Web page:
On September 28, 2003, at the recommendation of Sarasohn, plaintiffs hired Reconstruction Builders as their general contractor to repair their home. Sarasohn and Reconstruction Builders are owned by the same principals. Liberty Mutual played no role in plaintiffs' selection.

At some point during the early stages of Reconstruction Builders' work at plaintiffs' home, a minor flood occurred that resulted in two or three inches of water in the basement. On May 28, 2004, plaintiffs discovered mold in their basement.

As a result, the following month, plaintiffs hired RK Occupational and Environmental Analysis, an environmental testing and evaluation firm, to assess and remediate the mold problem. Liberty Mutual played no role in plaintiffs' selection. After RK determined that a combination of drying and mold abatement was needed to combat the mold problem in the basement, it engaged Commercial Drying Technologies to dry the basement and Preferred Cleaning Solutions to remediate the mold problem. Drying the basement and remediating the mold were accomplished by July 26, 2004. On that date, RK issued its post-remedial report, indicating that Commercial and Preferred "did a good job," and recommending that that their invoices be paid.

In late June 2004, plaintiffs discharged Reconstruction Builders, which at the time was almost finished making repairs. After Reconstruction Builders had been discharged, and while Preferred and Commercial were still working in the basement, another flood occurred when an unidentified person disconnected the sump pump.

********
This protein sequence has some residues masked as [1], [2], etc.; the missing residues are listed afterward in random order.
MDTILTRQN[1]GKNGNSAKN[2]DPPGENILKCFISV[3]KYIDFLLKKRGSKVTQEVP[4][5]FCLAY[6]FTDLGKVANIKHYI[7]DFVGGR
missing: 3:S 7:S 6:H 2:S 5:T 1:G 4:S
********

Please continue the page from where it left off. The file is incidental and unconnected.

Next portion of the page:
RK's involvement with plaintiffs' home evidently ended with its issuance of its post-remedial report. In that report, RK noted the continued presence of "[u]nusual fungal populations" on the first floor of the home and recommended that an inspection and possible further remediation be done before plaintiffs moved in. The report also stated that continuing mold contamination appeared to emanate from the ventilation system where a "flex duct" had not been replaced. The report also indicated that "painting the basement floors, walls and structural members [by Reconstruction Builders] was ill advised." The report concluded that "[u]ntil such time as permanent dehumidification can be installed in the basement to control vapor pressure issues related to moisture in the air and since painted surfaces remain in the basement, mold growth can be expected."

In August 2004, plaintiffs retained The Windsor Consulting Group to conduct a post-remediation evaluation of the mold problem. Windsor investigated and discovered contamination.

Plaintiffs' home has remained unoccupied since the fire. They have not had any construction work done at the home since Reconstruction Builders was discharged in June 2004. Nor have they had any mold-abatement procedures done since Preferred completed its work.

During the litigation, evidence showed that plaintiffs submitted fraudulent bills to Liberty Mutual for payment for their living expenses. Morris Lucky admitted "falsifying the receipts." Among those falsified invoices were a rent receipt from his mother for $4800 - plaintiffs had only paid her $800; a receipt for $15,397 for the construction of a fence, reflecting a labor charge of $9,500 - plaintiffs had only paid between $1500 and $2000 for that labor; and five receipts totaling $2000 for rent covering Lillie Lucky's stay with a friend - plaintiffs did not pay the friend any rent, but did make payments of ...